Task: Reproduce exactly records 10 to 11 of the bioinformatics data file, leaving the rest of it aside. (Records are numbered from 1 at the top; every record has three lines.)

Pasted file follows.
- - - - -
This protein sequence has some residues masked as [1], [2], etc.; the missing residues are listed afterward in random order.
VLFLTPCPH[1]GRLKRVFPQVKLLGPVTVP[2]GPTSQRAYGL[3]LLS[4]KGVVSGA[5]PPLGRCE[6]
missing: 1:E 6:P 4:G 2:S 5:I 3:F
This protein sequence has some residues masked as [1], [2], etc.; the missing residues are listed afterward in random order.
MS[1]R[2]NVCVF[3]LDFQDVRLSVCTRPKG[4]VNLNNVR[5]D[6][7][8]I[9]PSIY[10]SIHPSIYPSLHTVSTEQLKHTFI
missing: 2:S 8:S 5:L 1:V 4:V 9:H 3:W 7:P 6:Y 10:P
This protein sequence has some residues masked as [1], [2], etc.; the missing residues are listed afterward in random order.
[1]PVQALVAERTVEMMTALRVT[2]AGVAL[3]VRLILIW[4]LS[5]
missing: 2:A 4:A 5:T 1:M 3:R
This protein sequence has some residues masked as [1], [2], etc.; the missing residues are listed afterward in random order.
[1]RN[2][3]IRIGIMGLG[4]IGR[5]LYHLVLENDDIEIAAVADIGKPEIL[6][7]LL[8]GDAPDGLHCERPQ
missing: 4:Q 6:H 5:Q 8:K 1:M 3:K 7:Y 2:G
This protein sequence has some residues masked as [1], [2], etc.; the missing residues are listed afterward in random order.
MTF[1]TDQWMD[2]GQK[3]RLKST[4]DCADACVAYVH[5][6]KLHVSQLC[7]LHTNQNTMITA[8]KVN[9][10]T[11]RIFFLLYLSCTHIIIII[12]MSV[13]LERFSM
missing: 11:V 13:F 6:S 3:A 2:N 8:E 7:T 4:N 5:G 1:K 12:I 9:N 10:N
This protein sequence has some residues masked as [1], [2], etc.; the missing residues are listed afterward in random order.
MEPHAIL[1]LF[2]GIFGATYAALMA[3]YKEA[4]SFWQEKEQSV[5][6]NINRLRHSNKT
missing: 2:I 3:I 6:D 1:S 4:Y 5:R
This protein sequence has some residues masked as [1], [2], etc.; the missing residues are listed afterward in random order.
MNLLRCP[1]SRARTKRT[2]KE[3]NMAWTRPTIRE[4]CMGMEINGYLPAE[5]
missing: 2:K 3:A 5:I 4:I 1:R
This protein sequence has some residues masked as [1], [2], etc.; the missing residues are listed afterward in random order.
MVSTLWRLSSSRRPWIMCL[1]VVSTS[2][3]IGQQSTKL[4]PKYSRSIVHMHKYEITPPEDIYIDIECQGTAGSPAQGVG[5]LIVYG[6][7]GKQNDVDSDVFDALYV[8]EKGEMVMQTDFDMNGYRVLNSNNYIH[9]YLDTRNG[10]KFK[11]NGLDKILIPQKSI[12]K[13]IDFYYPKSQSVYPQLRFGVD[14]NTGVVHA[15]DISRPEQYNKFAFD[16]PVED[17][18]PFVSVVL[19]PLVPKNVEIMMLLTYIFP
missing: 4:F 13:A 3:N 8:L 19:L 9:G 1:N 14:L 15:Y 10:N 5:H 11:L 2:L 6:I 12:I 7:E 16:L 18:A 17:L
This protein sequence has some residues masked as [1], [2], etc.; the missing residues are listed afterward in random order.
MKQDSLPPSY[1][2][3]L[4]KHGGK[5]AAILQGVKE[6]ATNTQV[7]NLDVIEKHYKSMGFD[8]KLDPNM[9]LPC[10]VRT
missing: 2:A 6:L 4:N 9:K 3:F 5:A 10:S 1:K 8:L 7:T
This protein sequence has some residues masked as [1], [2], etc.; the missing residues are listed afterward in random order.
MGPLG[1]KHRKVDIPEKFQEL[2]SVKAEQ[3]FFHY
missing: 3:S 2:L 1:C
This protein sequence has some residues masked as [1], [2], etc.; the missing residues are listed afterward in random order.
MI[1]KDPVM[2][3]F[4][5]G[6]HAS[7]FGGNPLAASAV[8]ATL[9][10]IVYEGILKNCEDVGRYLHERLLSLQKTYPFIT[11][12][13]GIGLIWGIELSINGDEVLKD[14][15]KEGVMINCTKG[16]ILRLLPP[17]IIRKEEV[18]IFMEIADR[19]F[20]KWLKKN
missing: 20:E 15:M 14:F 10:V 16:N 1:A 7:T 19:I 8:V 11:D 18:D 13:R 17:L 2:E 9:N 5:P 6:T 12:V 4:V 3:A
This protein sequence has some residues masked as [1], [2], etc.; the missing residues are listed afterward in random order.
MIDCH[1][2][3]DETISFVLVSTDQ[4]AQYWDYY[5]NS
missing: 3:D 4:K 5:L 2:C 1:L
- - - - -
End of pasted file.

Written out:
This protein sequence has some residues masked as [1], [2], etc.; the missing residues are listed afterward in random order.
MGPLG[1]KHRKVDIPEKFQEL[2]SVKAEQ[3]FFHY
missing: 3:S 2:L 1:C
This protein sequence has some residues masked as [1], [2], etc.; the missing residues are listed afterward in random order.
MI[1]KDPVM[2][3]F[4][5]G[6]HAS[7]FGGNPLAASAV[8]ATL[9][10]IVYEGILKNCEDVGRYLHERLLSLQKTYPFIT[11][12][13]GIGLIWGIELSINGDEVLKD[14][15]KEGVMINCTKG[16]ILRLLPP[17]IIRKEEV[18]IFMEIADR[19]F[20]KWLKKN
missing: 20:E 15:M 14:F 10:V 16:N 1:A 7:T 19:I 8:V 11:D 18:D 13:R 17:L 2:E 9:N 5:P 6:T 12:V 4:V 3:A